[Episcopal News Service] The surge in COVID-19 cases at the start of the pandemic a year ago hit the New York City area hard, with emergency rooms filled to capacity and the death toll rising. Among the city’s dead were at least 15 members of St. Luke’s Episcopal Church, a large congregation of African American and Black immigrant families in the Bronx.
“We know the impact, the negative impact of the pandemic,” the Rev. Pierre-Andre Duvert, the church’s rector, told ENS this week as the world marked one year since the pandemic was first declared.
Many of those who got sick from the coronavirus were longtime members and lay leaders at St. Luke’s. Now, with vaccination efforts ramping up across the United States, St. Luke’s and other Episcopal churches are joining other faith-based organizations in offering their facilities as vaccination sites.
President Joe Biden, in a prime-time address on March 11, announced that vaccinations should be made available to all Americans who want them starting May 1, with the goal of some return to normal life by July 4. Face masks, social distancing and hand sanitizer are still recommended to help limit the virus’ spread.
“Just as we were emerging from a dark winter into a hopeful spring and summer is not the time to not stick with the rules,” Biden said. “This is not the time to let up.”
Parish leaders and other members of St. Luke’s got their vaccinations along with local residents at the vaccination clinics hosted at the church on Jan. 25 and Feb. 16. Duvert, who was among them, said he thinks offering the church as a host site helped send a message that community members need not fear the vaccinations.
“We are not asking them to submit themselves to something we are not willing to do,” he said. “If we knew it was something unsafe, we wouldn’t be taking it.”
Given COVID-19’s heavy toll on St. Luke’s, the congregation is happy to be part of bringing an end to the pandemic, though that sense of mission is driven by more than the tragedies suffered by church members, Duvert said. “St. Luke’s is a church that serves the community, and even if our congregation was not affected, we would still extend ourselves because that’s what we do.”
Other Episcopal congregations feel a similar sense of mission calling them to assist vaccination efforts.
On March 10, the African Episcopal Church of St. Thomas in Philadelphia, Pennsylvania, teamed up with Main Line Health to host a daylong vaccination clinic at the church, “to encourage communities of color to receive the vaccine following instances in history of racism, disparity and inequity within the health care system,” according to a news release.
The Diocese of Pennsylvania also is hosting a clinic for diocesan clergy and other essential workers on March 13 at St. Luke’s Episcopal Church in Philadelphia.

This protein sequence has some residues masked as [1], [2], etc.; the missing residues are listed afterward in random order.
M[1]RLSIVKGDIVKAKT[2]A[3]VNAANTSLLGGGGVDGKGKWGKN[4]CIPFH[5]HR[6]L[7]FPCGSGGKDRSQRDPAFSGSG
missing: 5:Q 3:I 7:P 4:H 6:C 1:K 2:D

Last month, about 500 people received their vaccinations in a makeshift clinic set up in the parking lot of Iglesia Episcopal Jesus de Nazaret in Azalea Park, just east of Orlando, Florida. “Our church has too many COVID funerals,” the Rev. Jose Rodriguez told WFTV-TV. “We’ve had too many parishioners get sick.”
In Galveston, Texas, the Diocese of Texas’ St. Vincent’s House hosted a Feb. 11 clinic at which nearly 100 people got their COVID-19 vaccinations. Also last month, Old North Church in Boston, Massachusetts, opened its doors to neighbors looking to get their shots while sitting in the church’s historic pews.
Such clinics, coupled with similar outreach by ecumenical partners, aim to offer faith-based support for the American vaccination effort, which this month is averaging more than 2 million doses a day, according to data tracked by the New York Times. About 64 million people have received at least one dose of a COVID-19 vaccination, or nearly 20% of the U.S. population.
Churches also have assisted community members, especially older Americans, in navigating the country’s patchwork of vaccine appointment systems. And they have paid special attention to the needs of communities of color, which have faced greater challenges in accessing the vaccinations than white Americans.
“We must not leave anyone behind,” the Rev. Kenneth Keke told Religion News Service. Keke is pastor of St. Brigid Catholic Church in Los Angeles, California, a Black and Latino parish that is participating in a two-day pilot project this week to vaccinate 600 people living within two miles of the church.
“We have to change the story that Blacks and Latinos can’t access the vaccine,” Keke said.
St. Luke’s in New York is doing its part to change that story. It previously served as a COVID-19 testing site, so when vaccinations became available, public health officials asked the congregation to participate in that campaign as well.
“We want to get as many inoculated as possible,” Duvert said.
He recalled that earlier in the pandemic his assistant spent time in the hospital for treatment of COVID-19, as did one of the church’s wardens and other parish leaders. The congregation was dealt an even heavier blow by the death of Donald Bookal, a longtime church member who was well known in the community.
Bookal fell ill in March 2020, Duvert said, just as churches and other public gathering spaces were beginning to shut down. Duvert calls Bookal’s funeral the most difficult he’s had to officiate as a priest, made tougher by the constraints on large gatherings.
“We were only allowed to go with a few selected members of the family at the gravesite,” Duvert said. If not for the pandemic, “it would have been a packed church and a celebration of his life, but we never got a chance to do that.”
– David Paulsen is an editor and reporter for Episcopal News Service. He can be reached at firstname.lastname@example.org.